Monday, February 3, 2014

The Day The Music Died

On February 3, 1957, the airplane carrying Richie Valens, Buddy Holly, and The Big Bopper (J. P. Richardson), and 60+ others crashed.  No one survived.

On February 4, 1957 (my 9th birthday), we read about it in the newspapers and heard about it from our local djs.

On October 24, 1971, the album American Pie, by Don McLean was released.  The song "American Pie" is one of those songs that is somehow both a part of the time of its release and a part of the childhood of everyone around my age:

A long, long time ago
I can still remember how that music used to make me smile
And I knew if I had my chance
That I could make those people dance
And maybe they'd be happy for a while

But February made me shiver
With every paper I'd deliver
Bad news on the doorstep
I couldn't take one more step

I can't remember if I cried
When I read about his widowed bride
But something touched me deep inside
The day the music died

The entire song consists of codes for the passage of time from those deaths to the time that the singer has taken the stage.

Did you write the book of love
And do you have faith in God above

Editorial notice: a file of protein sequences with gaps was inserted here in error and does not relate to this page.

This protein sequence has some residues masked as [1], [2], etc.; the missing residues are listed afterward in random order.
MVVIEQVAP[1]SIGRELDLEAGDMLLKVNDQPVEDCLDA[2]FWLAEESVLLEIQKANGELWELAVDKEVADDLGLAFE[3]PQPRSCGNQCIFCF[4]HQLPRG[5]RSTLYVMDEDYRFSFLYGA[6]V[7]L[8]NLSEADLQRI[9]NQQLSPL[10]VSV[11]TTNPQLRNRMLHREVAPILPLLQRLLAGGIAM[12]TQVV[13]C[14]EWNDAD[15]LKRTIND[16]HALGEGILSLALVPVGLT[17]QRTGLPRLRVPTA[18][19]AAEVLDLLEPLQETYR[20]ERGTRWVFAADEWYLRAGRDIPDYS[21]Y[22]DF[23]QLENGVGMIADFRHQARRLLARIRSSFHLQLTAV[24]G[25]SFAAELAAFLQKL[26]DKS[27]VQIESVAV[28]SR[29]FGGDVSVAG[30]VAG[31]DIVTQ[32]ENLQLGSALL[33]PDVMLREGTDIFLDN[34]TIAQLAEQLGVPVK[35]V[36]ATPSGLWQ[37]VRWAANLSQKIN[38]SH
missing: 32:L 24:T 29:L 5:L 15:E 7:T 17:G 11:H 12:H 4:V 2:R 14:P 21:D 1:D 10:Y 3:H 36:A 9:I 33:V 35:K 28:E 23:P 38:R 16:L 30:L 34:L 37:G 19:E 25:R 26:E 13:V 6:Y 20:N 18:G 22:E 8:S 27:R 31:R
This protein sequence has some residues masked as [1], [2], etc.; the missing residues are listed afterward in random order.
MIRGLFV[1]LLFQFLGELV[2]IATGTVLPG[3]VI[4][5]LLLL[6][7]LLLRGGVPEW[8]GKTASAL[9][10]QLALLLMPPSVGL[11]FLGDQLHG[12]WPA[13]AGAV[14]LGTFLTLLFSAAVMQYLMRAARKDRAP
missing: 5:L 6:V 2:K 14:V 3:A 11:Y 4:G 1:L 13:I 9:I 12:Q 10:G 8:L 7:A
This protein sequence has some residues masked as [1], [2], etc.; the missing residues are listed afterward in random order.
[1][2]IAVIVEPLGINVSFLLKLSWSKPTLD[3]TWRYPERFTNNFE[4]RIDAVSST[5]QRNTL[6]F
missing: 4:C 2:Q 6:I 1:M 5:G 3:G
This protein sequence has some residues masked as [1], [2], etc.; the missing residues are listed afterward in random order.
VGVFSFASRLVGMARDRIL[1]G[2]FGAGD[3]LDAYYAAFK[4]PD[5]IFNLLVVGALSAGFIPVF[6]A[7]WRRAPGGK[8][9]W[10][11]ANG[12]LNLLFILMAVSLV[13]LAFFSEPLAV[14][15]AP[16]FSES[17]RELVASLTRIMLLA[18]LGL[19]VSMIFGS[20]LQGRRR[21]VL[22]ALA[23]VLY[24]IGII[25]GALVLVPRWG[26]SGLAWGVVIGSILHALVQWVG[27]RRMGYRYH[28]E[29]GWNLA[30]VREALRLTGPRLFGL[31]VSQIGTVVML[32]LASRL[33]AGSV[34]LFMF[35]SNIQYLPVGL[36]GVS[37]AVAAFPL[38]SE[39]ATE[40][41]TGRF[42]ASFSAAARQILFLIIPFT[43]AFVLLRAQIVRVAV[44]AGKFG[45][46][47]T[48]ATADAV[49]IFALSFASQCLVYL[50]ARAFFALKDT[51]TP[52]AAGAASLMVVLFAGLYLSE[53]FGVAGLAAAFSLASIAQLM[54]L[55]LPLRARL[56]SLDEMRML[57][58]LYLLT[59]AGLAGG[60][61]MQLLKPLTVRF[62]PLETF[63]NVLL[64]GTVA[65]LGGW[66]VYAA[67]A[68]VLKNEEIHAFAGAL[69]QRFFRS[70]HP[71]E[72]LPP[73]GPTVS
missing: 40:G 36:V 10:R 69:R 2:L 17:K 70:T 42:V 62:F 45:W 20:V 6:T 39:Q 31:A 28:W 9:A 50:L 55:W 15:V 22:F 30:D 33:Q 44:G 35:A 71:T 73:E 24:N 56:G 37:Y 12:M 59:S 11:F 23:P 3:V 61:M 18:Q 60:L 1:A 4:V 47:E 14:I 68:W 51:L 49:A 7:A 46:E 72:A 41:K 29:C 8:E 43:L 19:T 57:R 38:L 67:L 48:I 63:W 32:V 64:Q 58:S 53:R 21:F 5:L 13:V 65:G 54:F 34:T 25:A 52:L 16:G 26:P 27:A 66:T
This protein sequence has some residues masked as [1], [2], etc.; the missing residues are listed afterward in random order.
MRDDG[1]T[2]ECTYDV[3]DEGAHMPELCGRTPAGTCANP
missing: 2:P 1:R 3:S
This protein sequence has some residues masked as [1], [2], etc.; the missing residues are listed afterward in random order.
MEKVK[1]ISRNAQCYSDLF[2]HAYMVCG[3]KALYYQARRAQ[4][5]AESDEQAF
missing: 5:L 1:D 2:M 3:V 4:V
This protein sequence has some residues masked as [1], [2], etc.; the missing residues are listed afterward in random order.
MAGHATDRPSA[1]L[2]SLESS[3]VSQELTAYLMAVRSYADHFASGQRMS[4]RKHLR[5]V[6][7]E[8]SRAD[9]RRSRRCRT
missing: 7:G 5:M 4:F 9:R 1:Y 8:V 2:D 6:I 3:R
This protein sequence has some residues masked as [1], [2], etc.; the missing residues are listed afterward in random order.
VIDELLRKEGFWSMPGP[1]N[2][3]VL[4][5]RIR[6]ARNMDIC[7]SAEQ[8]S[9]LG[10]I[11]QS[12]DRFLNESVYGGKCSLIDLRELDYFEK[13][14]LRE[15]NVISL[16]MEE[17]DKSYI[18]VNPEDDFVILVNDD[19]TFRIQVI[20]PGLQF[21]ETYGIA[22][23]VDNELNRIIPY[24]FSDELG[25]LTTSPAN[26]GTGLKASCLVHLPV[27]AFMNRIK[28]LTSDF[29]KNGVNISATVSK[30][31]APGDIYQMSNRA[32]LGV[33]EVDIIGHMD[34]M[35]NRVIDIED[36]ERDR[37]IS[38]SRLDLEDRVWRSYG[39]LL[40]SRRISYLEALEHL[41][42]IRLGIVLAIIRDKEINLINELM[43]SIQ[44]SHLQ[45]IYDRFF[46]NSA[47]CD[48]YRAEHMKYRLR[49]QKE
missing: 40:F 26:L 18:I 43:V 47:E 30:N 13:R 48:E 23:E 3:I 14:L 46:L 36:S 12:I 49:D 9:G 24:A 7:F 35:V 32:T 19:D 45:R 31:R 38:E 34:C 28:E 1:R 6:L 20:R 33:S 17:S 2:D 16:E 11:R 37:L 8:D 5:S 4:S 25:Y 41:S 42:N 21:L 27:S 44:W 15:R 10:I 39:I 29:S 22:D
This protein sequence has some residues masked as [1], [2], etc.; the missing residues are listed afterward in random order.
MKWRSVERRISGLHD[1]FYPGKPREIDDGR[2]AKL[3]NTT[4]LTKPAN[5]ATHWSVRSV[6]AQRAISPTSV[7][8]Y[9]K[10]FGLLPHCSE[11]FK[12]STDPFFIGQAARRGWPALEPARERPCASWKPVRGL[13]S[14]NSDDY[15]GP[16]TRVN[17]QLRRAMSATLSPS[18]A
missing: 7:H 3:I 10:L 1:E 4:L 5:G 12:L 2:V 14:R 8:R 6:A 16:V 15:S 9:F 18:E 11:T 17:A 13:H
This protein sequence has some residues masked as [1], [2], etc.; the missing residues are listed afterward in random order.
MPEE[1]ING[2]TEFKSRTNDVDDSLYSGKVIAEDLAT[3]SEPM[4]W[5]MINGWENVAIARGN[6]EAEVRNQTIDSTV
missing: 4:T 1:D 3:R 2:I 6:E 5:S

If the Bible tells you so?
Now do you believe in rock and roll
Can music save your mortal soul
And can you teach me how to dance real slow?

Well, I know that you're in love with him
'Cause I saw you dancin' in the gym
You both kicked off your shoes
Man, I dig those rhythm and blues

I was a lonely teenage broncin' buck
With a pink carnation and a pickup truck
But I knew I was out of luck
The day the music died

Elvis and Don & Phil and Jerry Lee Lewis and Little Richard...Eddie Cochran...

Now for ten years we've been on our own
And moss grows fat on a rollin' stone
But that's not how it used to be
When the jester sang for the king and queen
In a coat he borrowed from James Dean
And a voice that came from you and me

Oh, and while the king was looking down
The jester stole his thorny crown
The courtroom was adjourned